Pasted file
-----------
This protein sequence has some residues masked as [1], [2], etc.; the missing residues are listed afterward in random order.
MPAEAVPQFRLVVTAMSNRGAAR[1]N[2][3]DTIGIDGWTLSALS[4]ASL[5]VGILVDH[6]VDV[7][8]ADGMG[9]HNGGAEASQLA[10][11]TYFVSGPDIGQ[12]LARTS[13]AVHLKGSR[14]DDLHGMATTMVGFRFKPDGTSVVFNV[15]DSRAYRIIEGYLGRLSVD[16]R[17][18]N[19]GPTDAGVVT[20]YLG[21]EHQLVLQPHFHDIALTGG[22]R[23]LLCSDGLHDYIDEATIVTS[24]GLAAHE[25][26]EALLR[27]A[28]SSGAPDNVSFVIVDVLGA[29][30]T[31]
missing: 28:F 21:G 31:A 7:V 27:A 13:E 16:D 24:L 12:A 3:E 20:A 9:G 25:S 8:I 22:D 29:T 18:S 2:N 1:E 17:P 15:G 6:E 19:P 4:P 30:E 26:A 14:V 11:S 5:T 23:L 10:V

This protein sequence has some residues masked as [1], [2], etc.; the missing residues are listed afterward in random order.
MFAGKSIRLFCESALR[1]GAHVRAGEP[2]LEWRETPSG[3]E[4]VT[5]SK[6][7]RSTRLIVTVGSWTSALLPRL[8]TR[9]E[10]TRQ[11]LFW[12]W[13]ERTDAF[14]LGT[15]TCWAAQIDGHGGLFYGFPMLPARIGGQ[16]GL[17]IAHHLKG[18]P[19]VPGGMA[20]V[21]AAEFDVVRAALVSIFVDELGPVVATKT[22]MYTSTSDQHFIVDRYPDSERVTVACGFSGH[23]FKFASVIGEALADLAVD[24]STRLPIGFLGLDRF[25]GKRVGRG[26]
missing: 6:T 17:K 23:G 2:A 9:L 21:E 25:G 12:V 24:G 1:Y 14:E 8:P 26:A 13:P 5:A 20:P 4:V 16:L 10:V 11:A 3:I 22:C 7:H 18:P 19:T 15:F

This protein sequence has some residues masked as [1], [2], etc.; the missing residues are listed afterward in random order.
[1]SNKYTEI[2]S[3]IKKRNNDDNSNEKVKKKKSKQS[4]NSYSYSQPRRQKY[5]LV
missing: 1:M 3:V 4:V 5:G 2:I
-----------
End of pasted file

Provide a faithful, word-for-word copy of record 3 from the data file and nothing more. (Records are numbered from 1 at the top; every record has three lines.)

This protein sequence has some residues masked as [1], [2], etc.; the missing residues are listed afterward in random order.
[1]SNKYTEI[2]S[3]IKKRNNDDNSNEKVKKKKSKQS[4]NSYSYSQPRRQKY[5]LV
missing: 1:M 3:V 4:V 5:G 2:I